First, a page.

Limpopo MEC takes hands-on approach in challenging education sector

Basic Education spokesperson Elijah Mhlanga. File Picture
In any conversation where the basic education system is evaluated, the name of Limpopo Province is likely to come up.

The province has come under the spotlight for a variety of reasons, from the textbook saga of 2012, the Michael Komape incident of 2014, the matric exam paper leak in 2015, the Vuwani shutdown of 2016 and, several months ago, the arrest of young people who attend five different schools for the alleged murder of Thoriso Themane.

These are a few notable challenges the Provincial Education Department has had to deal with. The efforts of the education MECs who have come and gone have not counted for much when compared to the challenges they have had to deal with.

There is hope, however, that we can overcome our challenges if we could extend ourselves towards the disenfranchised and vulnerable. One person who has taken a keen step to be a shield is the new MEC for education in Limpopo, Polly Boshielo.

At the recent summit of the Representative Council of Learners (RCL) held in Polokwane, she was particularly touched by the life experiences of learners who revealed that, among other hardships, they had lost their mothers.

One female learner, Kayleen, said she did not know her father; she had suffered from acute depression and lost out on five months of schooling after being raped.

She revealed that she was proud to be an RCL member because she had overcome a lot to be recognised as a school leader.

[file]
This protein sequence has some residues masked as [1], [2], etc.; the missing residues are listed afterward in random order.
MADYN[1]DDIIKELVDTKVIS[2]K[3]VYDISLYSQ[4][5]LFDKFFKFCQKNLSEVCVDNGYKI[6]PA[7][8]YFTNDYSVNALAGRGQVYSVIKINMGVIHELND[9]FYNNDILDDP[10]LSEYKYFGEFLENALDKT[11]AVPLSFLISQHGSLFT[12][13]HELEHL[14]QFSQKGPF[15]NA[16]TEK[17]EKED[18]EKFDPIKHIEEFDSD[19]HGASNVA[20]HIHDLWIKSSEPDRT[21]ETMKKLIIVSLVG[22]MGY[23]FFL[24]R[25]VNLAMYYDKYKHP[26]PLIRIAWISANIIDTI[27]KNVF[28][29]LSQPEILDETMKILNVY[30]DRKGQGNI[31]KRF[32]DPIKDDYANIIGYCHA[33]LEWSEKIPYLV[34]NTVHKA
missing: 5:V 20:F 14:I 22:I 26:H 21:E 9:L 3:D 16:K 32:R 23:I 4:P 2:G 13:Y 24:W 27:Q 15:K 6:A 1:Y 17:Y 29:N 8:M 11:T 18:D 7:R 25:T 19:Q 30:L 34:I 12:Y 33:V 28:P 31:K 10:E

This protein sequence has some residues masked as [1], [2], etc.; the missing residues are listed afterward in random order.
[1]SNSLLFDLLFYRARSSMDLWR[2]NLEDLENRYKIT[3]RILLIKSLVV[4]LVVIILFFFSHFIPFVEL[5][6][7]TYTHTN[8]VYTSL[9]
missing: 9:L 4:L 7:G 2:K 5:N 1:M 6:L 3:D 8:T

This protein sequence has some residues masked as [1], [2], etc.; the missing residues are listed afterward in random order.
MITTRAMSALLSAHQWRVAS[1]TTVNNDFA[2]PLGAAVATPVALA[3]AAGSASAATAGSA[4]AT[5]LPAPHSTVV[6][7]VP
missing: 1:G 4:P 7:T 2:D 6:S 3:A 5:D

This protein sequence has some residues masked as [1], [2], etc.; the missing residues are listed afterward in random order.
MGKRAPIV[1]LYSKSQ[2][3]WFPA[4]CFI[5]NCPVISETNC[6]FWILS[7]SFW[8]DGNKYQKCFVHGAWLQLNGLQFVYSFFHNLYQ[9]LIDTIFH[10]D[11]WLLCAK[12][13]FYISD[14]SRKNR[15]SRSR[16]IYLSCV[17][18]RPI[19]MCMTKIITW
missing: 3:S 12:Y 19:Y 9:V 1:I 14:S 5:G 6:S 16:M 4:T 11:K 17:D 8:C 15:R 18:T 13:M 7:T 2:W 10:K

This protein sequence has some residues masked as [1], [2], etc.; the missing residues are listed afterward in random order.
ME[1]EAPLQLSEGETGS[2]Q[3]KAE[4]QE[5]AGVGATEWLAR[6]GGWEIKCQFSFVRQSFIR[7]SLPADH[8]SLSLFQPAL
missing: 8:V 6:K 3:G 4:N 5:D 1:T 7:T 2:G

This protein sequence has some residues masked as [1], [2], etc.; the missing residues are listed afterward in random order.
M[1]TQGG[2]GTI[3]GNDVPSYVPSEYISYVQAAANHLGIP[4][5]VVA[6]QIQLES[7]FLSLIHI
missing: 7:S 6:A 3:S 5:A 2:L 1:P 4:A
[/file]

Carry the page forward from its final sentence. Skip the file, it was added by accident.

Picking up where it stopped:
In her address to the RCL learners earlier, Boshielo encouraged the learners to keep away from alcohol, unsafe sex and violence and rather focus on their studies in order to have a better future.

At the break of dawn on Tuesday this week when schools reopened and she and her counterpart at Limpopo Community Safety, former education MEC Dickson Masemola, were already in Zebediela to ensure that schools were back to normal following a shutdown in the area by members of the community. 

The two MECs had to instruct officials to cut the gate locks to ensure teaching and learning took place.

MEC Boshielo will need to ensure that all stakeholders are on board and play their parts to create a conducive environment. Parents and the community have a huge responsibility to ensure that quality education is realised. MEC Boshielo is leading from the front.

* Elijah Mhlanga is the head of communications at the Department of Basic Education

** The views expressed herein are not necessarily those of Independent Media.

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